Daniel Dolinaj’s review published on Letterboxd:
Beyond powerful in its presentation of war, life, morality and afterlife. Packed with wonderful visuals throughout. Everyone's performance is excellent. The score is perfect.
Malick succeeds in showcasing all this beauty in the nature that is simply ignored by wars, death and suffering. Both fronts are just following orders, but not everyone will get to see their home again. It's truly heartbreaking, that even if you survive, that just most likely means that someone else had to die because of that.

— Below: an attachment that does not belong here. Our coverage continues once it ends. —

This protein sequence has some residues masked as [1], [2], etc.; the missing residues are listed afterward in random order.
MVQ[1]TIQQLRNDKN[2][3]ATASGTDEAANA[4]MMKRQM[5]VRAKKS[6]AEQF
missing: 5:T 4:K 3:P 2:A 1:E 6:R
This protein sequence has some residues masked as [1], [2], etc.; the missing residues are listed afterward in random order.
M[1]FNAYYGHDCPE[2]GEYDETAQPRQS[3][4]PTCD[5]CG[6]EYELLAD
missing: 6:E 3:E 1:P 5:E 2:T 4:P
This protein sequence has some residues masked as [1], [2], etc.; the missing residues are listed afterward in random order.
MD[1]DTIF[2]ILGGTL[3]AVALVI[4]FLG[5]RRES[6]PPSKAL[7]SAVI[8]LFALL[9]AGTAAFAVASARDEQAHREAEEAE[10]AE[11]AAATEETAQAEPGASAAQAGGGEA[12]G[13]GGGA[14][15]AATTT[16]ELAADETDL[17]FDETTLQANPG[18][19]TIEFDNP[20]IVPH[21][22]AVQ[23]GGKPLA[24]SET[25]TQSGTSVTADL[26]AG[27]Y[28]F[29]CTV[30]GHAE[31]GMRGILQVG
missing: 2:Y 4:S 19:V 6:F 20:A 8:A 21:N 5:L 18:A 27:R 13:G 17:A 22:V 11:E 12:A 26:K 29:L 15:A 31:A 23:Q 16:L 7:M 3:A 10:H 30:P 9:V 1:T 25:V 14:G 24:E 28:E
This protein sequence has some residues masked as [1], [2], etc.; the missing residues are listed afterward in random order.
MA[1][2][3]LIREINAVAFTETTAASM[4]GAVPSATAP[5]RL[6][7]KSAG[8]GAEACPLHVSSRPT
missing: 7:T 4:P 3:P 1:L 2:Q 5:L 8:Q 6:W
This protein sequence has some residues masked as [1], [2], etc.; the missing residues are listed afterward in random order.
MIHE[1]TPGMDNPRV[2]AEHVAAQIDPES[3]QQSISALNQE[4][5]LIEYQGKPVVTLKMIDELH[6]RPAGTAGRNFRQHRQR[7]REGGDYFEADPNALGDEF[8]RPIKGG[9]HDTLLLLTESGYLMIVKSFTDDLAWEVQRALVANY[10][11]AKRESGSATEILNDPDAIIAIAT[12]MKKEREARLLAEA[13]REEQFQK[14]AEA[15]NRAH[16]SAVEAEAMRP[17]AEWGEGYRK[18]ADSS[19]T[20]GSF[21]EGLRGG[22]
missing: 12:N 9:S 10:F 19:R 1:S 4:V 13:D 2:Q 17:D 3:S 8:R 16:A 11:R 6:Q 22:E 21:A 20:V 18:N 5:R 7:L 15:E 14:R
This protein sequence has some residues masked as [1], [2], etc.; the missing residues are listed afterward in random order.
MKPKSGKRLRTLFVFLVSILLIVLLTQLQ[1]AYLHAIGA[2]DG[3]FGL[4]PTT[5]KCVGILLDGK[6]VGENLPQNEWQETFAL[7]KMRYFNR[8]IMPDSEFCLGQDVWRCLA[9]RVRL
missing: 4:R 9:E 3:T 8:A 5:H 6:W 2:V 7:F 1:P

I really appreciated the little details put into people's reactions to the events unfolding. Most of them are, unsurprisingly, sickened at the thought of killing. Some are questioning war and life itself, even. Asking existential questions, much to the Malick's intent on his other works.
But there are even those who actually enjoy this despair and suffering of their enemies. This is also reflected on their reaction to the leaves in front of them. Nothing can stand in their way of reaching their goal.
We were a family. How'd it break up and come apart? So that now we're turned against each other. Each standing in the other's light. How did we lose the good that was given us? Let it slip away? Scatter it careless? What's keeping us from reaching out? Touching the glory?